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Methods
V does not have classes. But one can define methods for types. A method is a function that has a special receiver argument, only a receiver of the specified type can execute this function. The receiver has its own argument list between fn and the method name.
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struct User {
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name string
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email string
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mut:
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age int
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}
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fn (u User) can_register() bool {
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return u.age > 15
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}
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fn (u mut User) has_birthday() {
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u.age += 1
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}
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fn main() {
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mut bob := User {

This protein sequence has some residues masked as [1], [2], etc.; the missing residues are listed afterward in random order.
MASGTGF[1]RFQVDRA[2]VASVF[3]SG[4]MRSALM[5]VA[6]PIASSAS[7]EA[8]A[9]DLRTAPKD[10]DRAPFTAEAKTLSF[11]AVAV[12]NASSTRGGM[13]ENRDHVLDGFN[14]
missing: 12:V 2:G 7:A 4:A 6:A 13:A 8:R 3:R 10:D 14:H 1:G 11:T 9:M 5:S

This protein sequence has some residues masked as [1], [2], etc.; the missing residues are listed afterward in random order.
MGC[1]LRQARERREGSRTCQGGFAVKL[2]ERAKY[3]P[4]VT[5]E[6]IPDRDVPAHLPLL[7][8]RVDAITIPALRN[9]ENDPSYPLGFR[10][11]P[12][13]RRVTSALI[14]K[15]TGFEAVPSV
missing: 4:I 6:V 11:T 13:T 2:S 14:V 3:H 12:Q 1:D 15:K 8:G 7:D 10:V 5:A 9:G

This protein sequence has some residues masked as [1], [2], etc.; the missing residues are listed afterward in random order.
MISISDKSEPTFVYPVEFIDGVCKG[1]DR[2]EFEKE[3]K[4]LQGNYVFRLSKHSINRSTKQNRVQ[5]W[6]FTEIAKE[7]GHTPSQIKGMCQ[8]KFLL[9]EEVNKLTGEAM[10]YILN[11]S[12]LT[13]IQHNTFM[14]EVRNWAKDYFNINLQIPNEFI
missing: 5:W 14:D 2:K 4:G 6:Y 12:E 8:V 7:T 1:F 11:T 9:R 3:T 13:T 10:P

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name: 'Bob'
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email: '[email protected].com'
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age: 15
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}
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alice := User {
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name: 'Alice'
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email: '[email protected]-mail.com'
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age: 17
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}
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println(bob.can_register()) // false
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println('Bob needs to be 16 to register, but he only is ${bob.age}.') // Bob needs to be 16 to register, but he only is 15.
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println(alice.can_register()) // true
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bob.has_birthday()
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println(bob.age) // 16
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}
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This code above realizes two methods for receivers u of type User. Note that the method has_birthday() has a mut receiver, this is needed here since we want to change its data. The convention of V is not to use receiver names like self, this or similar things but a short, preferably one letter long, name.

Exercises

  1. 1.
    Create a method for the type Person that determines whether a person is underage or not.
  2. 2.
    Create a method that determines whether an Animal has fur or not.
Last modified 2yr ago
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Exercises